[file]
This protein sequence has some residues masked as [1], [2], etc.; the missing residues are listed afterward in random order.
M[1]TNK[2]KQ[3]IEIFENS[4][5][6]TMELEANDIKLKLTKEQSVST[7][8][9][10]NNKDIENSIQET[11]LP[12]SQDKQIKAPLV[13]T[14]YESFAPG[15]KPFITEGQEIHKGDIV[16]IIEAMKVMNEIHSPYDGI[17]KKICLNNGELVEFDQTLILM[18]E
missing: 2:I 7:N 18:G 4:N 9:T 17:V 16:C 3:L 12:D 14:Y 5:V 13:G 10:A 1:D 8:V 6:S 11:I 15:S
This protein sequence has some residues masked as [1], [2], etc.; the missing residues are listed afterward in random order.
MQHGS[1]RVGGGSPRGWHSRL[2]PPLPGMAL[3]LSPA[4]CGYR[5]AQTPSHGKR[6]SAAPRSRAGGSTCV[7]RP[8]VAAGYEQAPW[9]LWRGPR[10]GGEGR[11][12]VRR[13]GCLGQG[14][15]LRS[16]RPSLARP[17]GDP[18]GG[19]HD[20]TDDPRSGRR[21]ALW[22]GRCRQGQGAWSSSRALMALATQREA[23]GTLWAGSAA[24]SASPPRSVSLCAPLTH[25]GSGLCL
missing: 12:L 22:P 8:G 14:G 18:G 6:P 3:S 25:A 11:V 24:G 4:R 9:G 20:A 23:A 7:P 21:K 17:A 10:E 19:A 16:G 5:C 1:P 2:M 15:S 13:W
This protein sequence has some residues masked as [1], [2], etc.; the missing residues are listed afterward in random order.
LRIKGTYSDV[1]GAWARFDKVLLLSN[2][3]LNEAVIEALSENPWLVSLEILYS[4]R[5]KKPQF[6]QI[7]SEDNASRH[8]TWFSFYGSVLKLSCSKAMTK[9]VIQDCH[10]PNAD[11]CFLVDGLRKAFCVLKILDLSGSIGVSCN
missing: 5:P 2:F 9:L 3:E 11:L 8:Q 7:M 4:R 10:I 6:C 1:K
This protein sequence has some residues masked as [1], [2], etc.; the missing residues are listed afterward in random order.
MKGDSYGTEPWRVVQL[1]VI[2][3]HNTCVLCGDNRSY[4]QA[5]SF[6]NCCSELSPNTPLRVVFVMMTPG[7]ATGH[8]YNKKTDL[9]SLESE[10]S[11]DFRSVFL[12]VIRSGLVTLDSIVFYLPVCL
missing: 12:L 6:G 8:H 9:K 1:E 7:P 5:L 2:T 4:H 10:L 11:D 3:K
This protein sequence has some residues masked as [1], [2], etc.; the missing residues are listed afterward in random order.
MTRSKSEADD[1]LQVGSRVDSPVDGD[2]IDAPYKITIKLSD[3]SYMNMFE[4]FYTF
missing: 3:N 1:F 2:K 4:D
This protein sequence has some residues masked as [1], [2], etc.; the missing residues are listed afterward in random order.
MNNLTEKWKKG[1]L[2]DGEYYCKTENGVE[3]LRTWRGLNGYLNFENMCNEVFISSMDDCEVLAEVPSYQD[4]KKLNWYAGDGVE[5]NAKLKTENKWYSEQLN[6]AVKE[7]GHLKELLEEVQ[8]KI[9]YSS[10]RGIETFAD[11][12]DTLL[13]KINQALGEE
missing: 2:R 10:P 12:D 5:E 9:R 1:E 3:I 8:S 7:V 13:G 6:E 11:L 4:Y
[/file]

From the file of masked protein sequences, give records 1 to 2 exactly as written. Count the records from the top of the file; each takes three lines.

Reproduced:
This protein sequence has some residues masked as [1], [2], etc.; the missing residues are listed afterward in random order.
M[1]TNK[2]KQ[3]IEIFENS[4][5][6]TMELEANDIKLKLTKEQSVST[7][8][9][10]NNKDIENSIQET[11]LP[12]SQDKQIKAPLV[13]T[14]YESFAPG[15]KPFITEGQEIHKGDIV[16]IIEAMKVMNEIHSPYDGI[17]KKICLNNGELVEFDQTLILM[18]E
missing: 2:I 7:N 18:G 4:N 9:T 17:V 16:C 3:L 12:D 14:Y 5:V 13:G 10:A 1:D 8:V 6:S 11:I 15:S
This protein sequence has some residues masked as [1], [2], etc.; the missing residues are listed afterward in random order.
MQHGS[1]RVGGGSPRGWHSRL[2]PPLPGMAL[3]LSPA[4]CGYR[5]AQTPSHGKR[6]SAAPRSRAGGSTCV[7]RP[8]VAAGYEQAPW[9]LWRGPR[10]GGEGR[11][12]VRR[13]GCLGQG[14][15]LRS[16]RPSLARP[17]GDP[18]GG[19]HD[20]TDDPRSGRR[21]ALW[22]GRCRQGQGAWSSSRALMALATQREA[23]GTLWAGSAA[24]SASPPRSVSLCAPLTH[25]GSGLCL
missing: 12:L 22:P 8:G 14:G 18:G 6:P 3:S 25:A 11:V 24:G 4:R 9:G 20:A 23:A 7:P 21:K 17:A 10:E 19:A 16:G 5:C 1:P 2:M 15:S 13:W